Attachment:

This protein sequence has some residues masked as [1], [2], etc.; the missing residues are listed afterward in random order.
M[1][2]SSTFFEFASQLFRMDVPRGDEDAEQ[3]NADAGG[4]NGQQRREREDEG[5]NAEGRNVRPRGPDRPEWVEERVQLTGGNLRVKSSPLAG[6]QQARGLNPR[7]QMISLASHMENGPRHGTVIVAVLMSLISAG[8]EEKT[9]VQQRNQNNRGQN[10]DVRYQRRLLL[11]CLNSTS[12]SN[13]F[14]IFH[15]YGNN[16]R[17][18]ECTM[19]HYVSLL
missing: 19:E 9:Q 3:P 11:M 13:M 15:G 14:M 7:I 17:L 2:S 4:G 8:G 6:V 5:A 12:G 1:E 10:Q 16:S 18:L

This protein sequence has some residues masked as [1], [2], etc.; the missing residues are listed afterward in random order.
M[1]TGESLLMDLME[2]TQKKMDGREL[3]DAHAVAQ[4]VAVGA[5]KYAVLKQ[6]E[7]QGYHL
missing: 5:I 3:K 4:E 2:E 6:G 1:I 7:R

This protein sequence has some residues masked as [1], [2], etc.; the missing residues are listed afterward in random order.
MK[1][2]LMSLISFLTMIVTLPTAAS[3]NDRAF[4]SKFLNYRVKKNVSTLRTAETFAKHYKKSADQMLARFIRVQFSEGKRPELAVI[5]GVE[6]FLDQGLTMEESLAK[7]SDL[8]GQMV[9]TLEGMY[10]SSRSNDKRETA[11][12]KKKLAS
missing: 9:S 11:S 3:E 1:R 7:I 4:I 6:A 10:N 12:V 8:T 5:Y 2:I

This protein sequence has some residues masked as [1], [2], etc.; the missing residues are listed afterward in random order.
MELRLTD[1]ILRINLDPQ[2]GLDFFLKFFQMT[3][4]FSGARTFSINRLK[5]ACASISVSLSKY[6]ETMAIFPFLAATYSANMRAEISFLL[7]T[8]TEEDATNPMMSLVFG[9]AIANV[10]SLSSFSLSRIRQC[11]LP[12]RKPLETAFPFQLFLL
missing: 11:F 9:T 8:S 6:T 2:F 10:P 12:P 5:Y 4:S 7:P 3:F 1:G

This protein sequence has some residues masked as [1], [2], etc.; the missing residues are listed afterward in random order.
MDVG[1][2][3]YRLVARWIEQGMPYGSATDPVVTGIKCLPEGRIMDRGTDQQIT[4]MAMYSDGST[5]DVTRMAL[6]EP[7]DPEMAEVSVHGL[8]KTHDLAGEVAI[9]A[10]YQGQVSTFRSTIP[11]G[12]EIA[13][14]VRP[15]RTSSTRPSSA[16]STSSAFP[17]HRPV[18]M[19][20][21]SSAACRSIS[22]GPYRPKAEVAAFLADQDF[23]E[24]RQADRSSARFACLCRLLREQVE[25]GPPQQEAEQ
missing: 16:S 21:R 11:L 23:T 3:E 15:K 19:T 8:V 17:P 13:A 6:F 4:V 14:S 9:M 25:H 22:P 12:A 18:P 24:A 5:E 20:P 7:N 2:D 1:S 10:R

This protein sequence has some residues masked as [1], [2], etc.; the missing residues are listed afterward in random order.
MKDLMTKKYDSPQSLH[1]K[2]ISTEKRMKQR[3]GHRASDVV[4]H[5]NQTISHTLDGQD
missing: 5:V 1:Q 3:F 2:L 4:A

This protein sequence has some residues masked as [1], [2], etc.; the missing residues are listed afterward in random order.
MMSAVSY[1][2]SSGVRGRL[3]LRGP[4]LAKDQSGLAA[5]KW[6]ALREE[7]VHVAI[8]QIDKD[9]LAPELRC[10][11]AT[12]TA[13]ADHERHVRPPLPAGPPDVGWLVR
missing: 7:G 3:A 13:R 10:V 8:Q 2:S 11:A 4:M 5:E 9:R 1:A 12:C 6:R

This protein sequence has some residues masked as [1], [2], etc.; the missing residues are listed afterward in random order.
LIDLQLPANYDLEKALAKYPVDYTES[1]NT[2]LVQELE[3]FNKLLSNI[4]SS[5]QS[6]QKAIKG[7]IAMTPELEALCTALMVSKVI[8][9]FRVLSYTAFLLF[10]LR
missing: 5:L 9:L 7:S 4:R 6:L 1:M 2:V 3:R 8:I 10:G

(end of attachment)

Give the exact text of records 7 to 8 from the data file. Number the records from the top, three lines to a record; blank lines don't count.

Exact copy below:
This protein sequence has some residues masked as [1], [2], etc.; the missing residues are listed afterward in random order.
MMSAVSY[1][2]SSGVRGRL[3]LRGP[4]LAKDQSGLAA[5]KW[6]ALREE[7]VHVAI[8]QIDKD[9]LAPELRC[10][11]AT[12]TA[13]ADHERHVRPPLPAGPPDVGWLVR
missing: 7:G 3:A 13:R 10:V 8:Q 2:S 11:A 4:M 5:E 9:R 1:A 12:C 6:R

This protein sequence has some residues masked as [1], [2], etc.; the missing residues are listed afterward in random order.
LIDLQLPANYDLEKALAKYPVDYTES[1]NT[2]LVQELE[3]FNKLLSNI[4]SS[5]QS[6]QKAIKG[7]IAMTPELEALCTALMVSKVI[8][9]FRVLSYTAFLLF[10]LR
missing: 5:L 9:L 7:S 4:R 6:L 1:M 2:V 3:R 8:I 10:G